Detroit judge halts deportation of 1,400 Iraqi nationals living in US

Detroit judge halts deportation of 1,400 Iraqi nationals living in US
Iraqis and supporters rally outside Detroit courthouse Carlos Osorio/AP
Iraqis and supporters rally outside Detroit courthouse Carlos Osorio/AP

A Detroit federal judge has temporarily stalled the deportation of over a thousand Iraqi nationals who were recently rounded up or detained across the country, CNN reported.

U.S. District Judge Mark Goldsmith issued a stay of removal Monday night, sparing 1,444 Iraqi nationals living in the United States from deportation for another two weeks. Should they be deported, the judge wrote, the Iraqis face "grave consequences" and "irreparable harm," according to the Washington Post. He said "such harm far outweighs any interest the government may have in proceeding with the removals immediately."

Goldsmith stopped the deportation of 114 Iraqi nationals, most of them Chaldean Christians, on Thursday. These Iraqi Christians face persecution by the Islamic State group, also known as ISIS, should they return home. The American Civil Liberties Union and other immigration advocates sought the original Detroit-area stay and requested that the judge expand the scope of the order over the weekend.

Some of those detained were expected to be removed by plane to Baghdad as early as Tuesday. Those affected by the stay now have two weeks to challenge their deportation orders.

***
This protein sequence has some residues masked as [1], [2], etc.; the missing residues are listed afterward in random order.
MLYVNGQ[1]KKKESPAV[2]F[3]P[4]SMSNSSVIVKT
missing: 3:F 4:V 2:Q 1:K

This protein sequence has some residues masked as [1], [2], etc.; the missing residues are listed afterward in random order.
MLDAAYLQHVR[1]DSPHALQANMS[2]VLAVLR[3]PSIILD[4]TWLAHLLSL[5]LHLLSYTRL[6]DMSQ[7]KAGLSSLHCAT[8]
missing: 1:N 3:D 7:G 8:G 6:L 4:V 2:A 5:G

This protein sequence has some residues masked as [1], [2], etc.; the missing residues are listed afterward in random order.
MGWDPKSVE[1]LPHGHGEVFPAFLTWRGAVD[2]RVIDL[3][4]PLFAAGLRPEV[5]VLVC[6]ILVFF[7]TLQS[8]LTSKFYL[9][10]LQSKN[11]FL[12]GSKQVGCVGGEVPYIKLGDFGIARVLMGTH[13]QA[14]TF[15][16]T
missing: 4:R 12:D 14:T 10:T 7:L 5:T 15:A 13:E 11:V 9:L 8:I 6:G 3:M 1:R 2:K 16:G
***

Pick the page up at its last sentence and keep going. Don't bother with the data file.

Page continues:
Iraqi women protest outside Detroit courthouse
Iraqi women protest outside Detroit courthouse Carlos Osorio/AP

In a statement, Michael Steinberg, legal director of the ACLU of Michigan said ICE, which detained many of the Iraqis, was putting these individuals in "grave danger."

"For many families across the United States, this ruling is like a stay in a death penalty case," he said.

The Chaldean community celebrated the win with caution, as many still need attorneys to challenge their deportations.

"It’s been a rush against time," Wisam Naoum, a Detroit attorney and Chaldean community leader, told the Post.

Many of the removal orders were decades old and targeted people who had entered the country legally but overstayed their visas or had criminal convictions.

"In any event these folks served their time. They rehabilitated. They paid their debt to society," Naoum said.

ICE detained many of the Detroit-area Chaldean Christian Iraqis on a June 11 sweep, including one person who was taken on his way to his daughter's baptism.

The Detroit Chaldean community voted heavily in favor of Trump, because its members believed he would be stringent in the fight against ISIS, according to the Post.

"They felt they were safe," Naoum said. "Especially since he promised protections for Christians."